Last week Sea World Cruises encountered the first newborn of the season. The little one, delightfully named ‘Joy’ by whale watching guests on board, appeared to be less than a week old. Newborn humpback whales are light grey in colour, 3-4 metres long and weigh up to 1 tonne. Joy was seen sticking close to his or her mother, clumsily popping in and out of the water.
Surprisingly, calves are unable to swim when they are born. Due to this, mum will put her baby atop her nose and bring the baby to the surface to take their first breath. During their first few months, calves will stay close to their mother, resting under her fins or hitching a ride above her mouth in a behaviour called slipstreaming.
Warm Queensland waters make for an ideal calf nursery. Calves are born without any blubber fat, which adult whales use to keep toasty in cold Antarctic waters. Little Joy has a lot of growing to do to prepare for her big journey south and will spend her time feeding up to 300L of her mothers milk a day.
The milk is yoghurt-like in texture and bright pink due to the mother’s krill-only diet. The milk is so rich in fat that calves put on a staggering 45 kilograms of bodyweight each day. Calves are weaned from their mothers after one year once their mother believes they are ready to be on their own.
Joy will soon be mimicking her mother’s behaviour. Mum will show off how to breach, head lunge, tail slap and everything else needed to survive by themselves. Heavily pregnant females are making their way through the Gold Coast, and Sea World Cruises expects to see more newborn calves in the coming weeks.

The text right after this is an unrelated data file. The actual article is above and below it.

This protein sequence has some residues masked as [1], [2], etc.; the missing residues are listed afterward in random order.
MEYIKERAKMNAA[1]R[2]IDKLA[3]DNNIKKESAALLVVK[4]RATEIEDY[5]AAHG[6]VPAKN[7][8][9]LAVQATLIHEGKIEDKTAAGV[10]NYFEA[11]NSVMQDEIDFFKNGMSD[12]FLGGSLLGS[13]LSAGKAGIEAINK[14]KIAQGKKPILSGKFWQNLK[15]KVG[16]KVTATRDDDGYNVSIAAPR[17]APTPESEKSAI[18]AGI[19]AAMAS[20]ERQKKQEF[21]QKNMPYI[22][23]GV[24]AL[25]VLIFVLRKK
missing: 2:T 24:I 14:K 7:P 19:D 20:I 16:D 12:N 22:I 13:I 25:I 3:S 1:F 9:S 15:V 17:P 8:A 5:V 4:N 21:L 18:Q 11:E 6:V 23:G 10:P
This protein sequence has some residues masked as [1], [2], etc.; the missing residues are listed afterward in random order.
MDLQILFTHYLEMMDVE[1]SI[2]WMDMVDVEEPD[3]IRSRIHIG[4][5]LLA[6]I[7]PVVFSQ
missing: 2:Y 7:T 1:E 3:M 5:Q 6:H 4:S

As the Gold Coast is seeing more calves and the East Coast humpback whale population numbers are flourishing, there has been an increase in incidence of entanglements. In the first few weeks of the whale season, Sea World Foundation has unfortunately encountered a number of whales in need of rescue.
Research suggests that 300,000 dolphins and whales die annually around the world due to fishing gear and marine debris. Entanglements pose a serious animal welfare issue, with animals sadly being unable to surface for air or becoming severely injured due to lacerations.
Last week, the Sea World Foundation rescue team conducted specialist whale disentanglement training session. The session consists of taking their purpose-built ‘training whale’ out to sea and practicing approaching, grappling and using cutting equipment to assist an entangled whale.
The training whale travels at 4-6 knots (11km/h), similar to the speed of an entangled whale. During a real rescue, the team may have to attach floats on the whale to slow it down, as a fast moving whale can be hard to approach safely. Once the skipper has the vessel and whale in the right position, the cutting team will use a special knife to cut away the ropes and lines caught on the humpback.
If you spot an entangled whale or other injured marine life, call the Sea World rescue team on 07 5588 2222.
Sea World Cruises expects to see many more playful calves and curious whales throughout the school holidays. See them for yourself with a special family rate. Purchase a family ticket and get one child free! Book now at seaworldcruises.com.au/whale-watch-tickets/